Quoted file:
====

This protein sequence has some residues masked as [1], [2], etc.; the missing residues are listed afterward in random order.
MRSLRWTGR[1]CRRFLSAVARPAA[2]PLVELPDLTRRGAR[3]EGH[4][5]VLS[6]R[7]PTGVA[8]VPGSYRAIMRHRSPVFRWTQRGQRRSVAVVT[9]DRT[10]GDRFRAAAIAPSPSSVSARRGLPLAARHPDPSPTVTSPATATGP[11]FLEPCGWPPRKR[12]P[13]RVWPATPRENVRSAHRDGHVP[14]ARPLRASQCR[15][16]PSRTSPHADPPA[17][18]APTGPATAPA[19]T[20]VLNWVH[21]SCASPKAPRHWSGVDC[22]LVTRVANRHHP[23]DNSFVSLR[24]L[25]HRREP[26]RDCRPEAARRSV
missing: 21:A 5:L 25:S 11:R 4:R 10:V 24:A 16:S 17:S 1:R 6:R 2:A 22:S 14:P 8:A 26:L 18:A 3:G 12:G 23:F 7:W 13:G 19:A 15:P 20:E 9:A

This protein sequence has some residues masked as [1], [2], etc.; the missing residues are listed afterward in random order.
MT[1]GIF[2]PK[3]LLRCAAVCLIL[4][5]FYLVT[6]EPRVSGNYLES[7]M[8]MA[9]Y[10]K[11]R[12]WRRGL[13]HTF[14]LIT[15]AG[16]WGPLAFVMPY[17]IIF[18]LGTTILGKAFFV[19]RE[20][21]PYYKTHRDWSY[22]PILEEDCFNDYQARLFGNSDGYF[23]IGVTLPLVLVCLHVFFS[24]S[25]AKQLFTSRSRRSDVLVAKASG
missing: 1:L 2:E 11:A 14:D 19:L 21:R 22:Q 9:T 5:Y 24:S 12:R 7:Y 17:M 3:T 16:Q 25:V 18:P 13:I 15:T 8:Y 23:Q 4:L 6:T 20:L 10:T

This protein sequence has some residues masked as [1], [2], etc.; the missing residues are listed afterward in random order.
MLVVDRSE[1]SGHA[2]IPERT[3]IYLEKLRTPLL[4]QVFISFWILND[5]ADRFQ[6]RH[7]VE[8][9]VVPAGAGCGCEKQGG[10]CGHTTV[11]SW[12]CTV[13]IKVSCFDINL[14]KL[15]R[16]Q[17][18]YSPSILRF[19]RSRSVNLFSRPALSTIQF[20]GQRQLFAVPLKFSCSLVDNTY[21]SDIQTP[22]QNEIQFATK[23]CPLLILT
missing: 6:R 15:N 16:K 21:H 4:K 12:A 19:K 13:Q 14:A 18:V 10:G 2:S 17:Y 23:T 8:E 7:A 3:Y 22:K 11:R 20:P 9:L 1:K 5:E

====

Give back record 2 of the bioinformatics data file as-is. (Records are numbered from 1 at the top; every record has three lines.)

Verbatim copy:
This protein sequence has some residues masked as [1], [2], etc.; the missing residues are listed afterward in random order.
MT[1]GIF[2]PK[3]LLRCAAVCLIL[4][5]FYLVT[6]EPRVSGNYLES[7]M[8]MA[9]Y[10]K[11]R[12]WRRGL[13]HTF[14]LIT[15]AG[16]WGPLAFVMPY[17]IIF[18]LGTTILGKAFFV[19]RE[20][21]PYYKTHRDWSY[22]PILEEDCFNDYQARLFGNSDGYF[23]IGVTLPLVLVCLHVFFS[24]S[25]AKQLFTSRSRRSDVLVAKASG
missing: 1:L 2:E 11:A 14:D 19:L 21:R 22:Q 9:T 5:Y 24:S 12:R 7:Y 17:M 3:T 16:Q 25:V 18:P 13:I 15:T 8:Y 23:Q 4:L 6:T 20:L 10:T